How to Break the Immigration Policy Impasse (2): Federal Wars of Attrition

By Stanley Renshon on June 27, 2012

When political leaders and activists both have deeply felt views about a policy issue, when the general public has conflicted views about the same issue, and when no consensus exists or can be developed, policy wars of attrition are likely to be the result. That succinctly describes the state of American immigration policy today.

The immigration wars, at all their levels, have been fought to a standstill, literally. The last major effort to enact a large-scale immigration bill at the federal level took place during the presidency of George W. Bush in 2007. That contentious bill, The Secure Borders, Economic Opportunity and Immigration Reform Act of 2007 (a.k.a., The Comprehensive Immigration Reform Act of 2007) was never formally voted on, but a series of amendments were raised and filibustered. Votes on closure to end the filibuster failed, and the bill was pulled. Proponents tried again two weeks later with the same result.

In 2010, the so called DREAM Act, aimed more narrowly at those who had illegally arrived in the United States before the age of 16 and were no older than 30 at the time, was brought up as a stand-alone bill and failed. It had been brought up in various forms several times after the larger 2007 bill failed, but had also repeatedly been unable to gain enough votes to force cloture.

Without taking a deep dive into the legislative and political details, the repeated failures of immigration legislation during the presidencies of George W. Bush and Barack Obama reflect the obvious fact that legislators on both sides of the aisle have developed strong — and in many ways irreconcilable — views about the substance of any immigration legislation and the sequence that would accompany their implementation. These strong views matter more in a legislature in which safe election districts and seniority are the key methods of accumulating power in critical committees and subcommittees. And these structural elements are amplified when the balance of party power is divided both within the House and Senate and between them, as has been the recent case with the one exception of President Obama's first two years in office.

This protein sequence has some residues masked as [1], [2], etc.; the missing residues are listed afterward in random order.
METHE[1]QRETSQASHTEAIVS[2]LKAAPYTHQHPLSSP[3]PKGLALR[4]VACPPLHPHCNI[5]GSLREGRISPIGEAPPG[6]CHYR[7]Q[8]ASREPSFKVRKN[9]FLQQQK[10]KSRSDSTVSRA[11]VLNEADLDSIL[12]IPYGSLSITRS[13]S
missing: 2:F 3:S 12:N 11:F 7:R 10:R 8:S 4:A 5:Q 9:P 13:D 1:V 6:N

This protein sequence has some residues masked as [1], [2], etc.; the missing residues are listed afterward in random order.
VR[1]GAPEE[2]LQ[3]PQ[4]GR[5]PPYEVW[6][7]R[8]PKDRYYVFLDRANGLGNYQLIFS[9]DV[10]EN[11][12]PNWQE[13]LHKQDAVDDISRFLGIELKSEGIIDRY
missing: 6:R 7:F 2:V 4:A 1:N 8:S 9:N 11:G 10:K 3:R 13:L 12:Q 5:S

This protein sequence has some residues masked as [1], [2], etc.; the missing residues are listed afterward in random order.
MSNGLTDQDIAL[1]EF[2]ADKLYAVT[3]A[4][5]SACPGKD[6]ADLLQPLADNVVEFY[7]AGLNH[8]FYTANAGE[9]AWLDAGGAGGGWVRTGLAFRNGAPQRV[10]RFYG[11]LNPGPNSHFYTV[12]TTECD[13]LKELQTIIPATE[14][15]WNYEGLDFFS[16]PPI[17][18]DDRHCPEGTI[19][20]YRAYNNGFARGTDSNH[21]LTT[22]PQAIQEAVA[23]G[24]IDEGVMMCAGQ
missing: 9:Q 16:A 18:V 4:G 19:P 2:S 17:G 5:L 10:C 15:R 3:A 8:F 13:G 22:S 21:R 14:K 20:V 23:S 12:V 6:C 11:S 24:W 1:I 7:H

What then?

Blocked in Congress? The layered, overlapping, federated American system provides ample opportunities for advancing one's immigration policy views elsewhere.

And for continuing the battle — and the stalemate — consider American states.

Next: How to Break the Immigration Policy Impasse (3): State Wars of Attrition or view a list of the entire series.